Question: What is the difference between pure icing sugar and icing sugar mixture?
It's one of the most commonly asked baking questions so you're right to be confused.
You've just started baking, scrolled down the recipe and suddenly are stumped: it calls for pure icing sugar but you only have icing sugar mixture in the pantry — is this the same thing or will it ruined your weekend cake-baking efforts?
Answer: Both of the sugars are pantry staples, and while they are very similar there are a few key differences between the two.
It can be a bit confusing with all the different sugars out there: icing, raw, muscovado, caster... the list is endless!
Thankfully, it's easy to explain the difference between the two icing sugars on the market.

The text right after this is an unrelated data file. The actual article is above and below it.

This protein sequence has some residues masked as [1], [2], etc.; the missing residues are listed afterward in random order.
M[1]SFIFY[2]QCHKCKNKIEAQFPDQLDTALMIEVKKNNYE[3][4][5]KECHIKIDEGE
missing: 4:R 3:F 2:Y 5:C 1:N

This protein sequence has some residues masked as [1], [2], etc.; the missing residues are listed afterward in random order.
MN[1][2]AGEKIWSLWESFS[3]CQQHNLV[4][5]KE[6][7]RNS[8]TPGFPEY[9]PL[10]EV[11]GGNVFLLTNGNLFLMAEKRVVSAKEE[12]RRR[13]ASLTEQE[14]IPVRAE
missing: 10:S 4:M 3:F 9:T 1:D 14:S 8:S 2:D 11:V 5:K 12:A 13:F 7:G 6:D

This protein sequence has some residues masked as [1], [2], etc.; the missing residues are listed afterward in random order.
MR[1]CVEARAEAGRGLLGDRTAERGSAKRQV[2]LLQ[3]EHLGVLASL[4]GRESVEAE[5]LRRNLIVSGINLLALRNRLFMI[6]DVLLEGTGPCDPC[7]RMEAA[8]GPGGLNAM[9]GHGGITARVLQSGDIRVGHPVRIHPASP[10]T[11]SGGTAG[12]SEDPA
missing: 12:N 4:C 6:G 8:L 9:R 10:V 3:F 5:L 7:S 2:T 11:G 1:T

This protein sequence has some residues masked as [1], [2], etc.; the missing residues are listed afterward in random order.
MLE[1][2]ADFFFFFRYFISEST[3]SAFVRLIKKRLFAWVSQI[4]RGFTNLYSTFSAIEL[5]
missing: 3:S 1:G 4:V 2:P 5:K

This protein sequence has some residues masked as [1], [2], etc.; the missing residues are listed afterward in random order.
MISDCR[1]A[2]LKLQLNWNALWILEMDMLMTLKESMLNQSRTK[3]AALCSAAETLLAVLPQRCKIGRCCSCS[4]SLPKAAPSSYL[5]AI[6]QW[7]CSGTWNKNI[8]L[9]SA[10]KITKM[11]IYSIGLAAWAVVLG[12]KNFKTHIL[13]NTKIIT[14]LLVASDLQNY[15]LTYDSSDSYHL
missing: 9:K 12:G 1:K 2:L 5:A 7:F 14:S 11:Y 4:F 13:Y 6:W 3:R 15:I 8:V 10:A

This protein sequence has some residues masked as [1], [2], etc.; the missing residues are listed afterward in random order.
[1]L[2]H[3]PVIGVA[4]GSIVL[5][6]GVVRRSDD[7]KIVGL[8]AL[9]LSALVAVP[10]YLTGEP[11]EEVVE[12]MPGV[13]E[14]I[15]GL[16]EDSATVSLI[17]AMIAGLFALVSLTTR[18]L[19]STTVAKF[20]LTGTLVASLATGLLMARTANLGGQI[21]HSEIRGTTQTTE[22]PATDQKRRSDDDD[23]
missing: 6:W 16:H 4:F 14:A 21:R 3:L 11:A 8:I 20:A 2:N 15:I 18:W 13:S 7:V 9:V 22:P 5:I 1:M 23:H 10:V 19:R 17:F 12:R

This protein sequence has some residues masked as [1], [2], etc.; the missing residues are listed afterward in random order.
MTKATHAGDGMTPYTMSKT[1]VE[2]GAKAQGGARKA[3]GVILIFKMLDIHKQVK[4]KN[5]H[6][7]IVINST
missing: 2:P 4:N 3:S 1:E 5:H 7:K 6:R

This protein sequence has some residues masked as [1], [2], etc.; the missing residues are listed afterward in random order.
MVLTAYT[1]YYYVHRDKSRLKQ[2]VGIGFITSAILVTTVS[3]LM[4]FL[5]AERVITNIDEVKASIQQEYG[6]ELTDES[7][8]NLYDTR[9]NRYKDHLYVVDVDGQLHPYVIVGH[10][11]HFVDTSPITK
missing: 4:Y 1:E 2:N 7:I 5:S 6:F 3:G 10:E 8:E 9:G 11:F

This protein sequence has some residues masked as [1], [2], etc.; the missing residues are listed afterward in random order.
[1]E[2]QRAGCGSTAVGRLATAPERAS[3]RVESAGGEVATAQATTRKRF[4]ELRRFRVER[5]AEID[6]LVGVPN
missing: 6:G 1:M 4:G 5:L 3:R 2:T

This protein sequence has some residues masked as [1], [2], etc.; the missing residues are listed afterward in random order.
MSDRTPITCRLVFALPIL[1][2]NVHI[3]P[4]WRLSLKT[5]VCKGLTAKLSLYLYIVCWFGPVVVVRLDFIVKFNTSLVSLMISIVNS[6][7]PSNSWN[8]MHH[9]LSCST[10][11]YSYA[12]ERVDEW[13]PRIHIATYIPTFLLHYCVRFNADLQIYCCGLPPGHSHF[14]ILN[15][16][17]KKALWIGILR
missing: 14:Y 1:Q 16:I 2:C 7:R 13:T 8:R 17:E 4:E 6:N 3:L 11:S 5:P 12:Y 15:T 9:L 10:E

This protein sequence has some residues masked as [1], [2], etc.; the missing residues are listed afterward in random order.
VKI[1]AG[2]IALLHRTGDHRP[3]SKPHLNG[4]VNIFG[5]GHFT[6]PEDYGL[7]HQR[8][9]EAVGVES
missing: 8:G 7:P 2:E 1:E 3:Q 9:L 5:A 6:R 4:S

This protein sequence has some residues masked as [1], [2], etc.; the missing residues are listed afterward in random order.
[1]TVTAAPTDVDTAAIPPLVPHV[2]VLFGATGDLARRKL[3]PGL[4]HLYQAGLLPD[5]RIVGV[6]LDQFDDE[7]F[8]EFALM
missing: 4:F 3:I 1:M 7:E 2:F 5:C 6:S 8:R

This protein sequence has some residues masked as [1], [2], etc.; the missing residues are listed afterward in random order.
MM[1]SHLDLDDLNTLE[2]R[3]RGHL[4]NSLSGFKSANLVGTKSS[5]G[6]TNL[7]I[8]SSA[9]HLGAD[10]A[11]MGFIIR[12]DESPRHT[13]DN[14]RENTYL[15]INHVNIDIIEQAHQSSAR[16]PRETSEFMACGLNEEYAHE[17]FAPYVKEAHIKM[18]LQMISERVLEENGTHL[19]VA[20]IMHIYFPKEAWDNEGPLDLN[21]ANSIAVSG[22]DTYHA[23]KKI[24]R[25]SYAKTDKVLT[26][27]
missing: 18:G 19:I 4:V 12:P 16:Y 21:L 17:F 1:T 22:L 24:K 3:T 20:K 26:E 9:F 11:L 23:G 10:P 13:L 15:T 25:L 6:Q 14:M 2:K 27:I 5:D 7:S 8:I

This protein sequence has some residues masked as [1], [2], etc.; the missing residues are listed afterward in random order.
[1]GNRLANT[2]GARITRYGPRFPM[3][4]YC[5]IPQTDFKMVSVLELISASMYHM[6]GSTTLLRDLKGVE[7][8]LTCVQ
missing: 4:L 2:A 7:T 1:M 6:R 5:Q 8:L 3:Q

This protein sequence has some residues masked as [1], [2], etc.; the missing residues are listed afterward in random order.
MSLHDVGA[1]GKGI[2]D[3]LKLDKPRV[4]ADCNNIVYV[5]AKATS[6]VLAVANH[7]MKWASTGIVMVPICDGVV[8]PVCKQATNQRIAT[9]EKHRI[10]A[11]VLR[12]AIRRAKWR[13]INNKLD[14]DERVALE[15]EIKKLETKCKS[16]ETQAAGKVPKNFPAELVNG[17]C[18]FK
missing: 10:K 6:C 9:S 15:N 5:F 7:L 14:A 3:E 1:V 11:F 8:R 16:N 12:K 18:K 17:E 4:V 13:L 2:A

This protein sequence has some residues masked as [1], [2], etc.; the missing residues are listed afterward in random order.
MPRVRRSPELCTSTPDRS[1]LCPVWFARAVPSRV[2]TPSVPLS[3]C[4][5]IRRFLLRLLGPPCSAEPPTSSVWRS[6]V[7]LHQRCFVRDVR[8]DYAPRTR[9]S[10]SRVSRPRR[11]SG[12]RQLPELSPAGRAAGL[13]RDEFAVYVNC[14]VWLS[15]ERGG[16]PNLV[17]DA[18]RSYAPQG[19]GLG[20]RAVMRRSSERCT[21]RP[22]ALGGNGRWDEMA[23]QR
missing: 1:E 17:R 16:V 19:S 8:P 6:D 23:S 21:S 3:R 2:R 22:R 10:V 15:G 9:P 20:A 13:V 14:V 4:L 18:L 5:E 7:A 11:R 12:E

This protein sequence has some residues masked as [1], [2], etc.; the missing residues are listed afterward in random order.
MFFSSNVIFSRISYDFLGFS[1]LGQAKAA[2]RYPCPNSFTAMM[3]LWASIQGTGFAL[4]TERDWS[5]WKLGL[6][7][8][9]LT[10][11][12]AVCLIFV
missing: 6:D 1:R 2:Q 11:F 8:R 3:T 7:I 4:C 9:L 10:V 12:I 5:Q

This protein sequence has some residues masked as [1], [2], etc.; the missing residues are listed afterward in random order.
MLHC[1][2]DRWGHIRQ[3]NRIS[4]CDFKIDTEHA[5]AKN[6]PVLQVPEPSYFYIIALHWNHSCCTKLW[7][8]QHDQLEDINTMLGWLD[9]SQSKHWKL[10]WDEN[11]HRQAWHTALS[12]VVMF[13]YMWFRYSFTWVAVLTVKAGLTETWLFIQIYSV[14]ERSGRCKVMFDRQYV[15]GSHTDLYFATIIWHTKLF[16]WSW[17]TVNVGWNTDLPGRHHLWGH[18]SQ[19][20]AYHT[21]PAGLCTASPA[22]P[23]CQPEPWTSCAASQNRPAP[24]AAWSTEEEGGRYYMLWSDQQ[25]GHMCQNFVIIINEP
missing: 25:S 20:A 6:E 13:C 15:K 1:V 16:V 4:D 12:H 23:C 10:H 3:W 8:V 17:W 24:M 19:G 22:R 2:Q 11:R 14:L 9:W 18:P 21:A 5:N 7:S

Also known as confectioners' sugar or powdered sugar, is pulverised granulated sugar crushed together with a small amount (about three per cent) of cornflour. This icing sugar is great to use when making icing for kids' birthday cakes or dusting sweet treats.
Similar in appearance to the former, is also made from pulverised granulated sugar but contains no cornflour. It requires a lot of fine sifting as it hardens with age.
For everyday cooking, icing sugar mixture does the trick; the only place where pure icing sugar is a must is when making royal icing, modelling fondant and the like. If you are gluten intolerant, be sure to choose pure icing sugar over icing sugar mixture as the latter is likely to have been sourced from wheat (however it will often say this on the packet).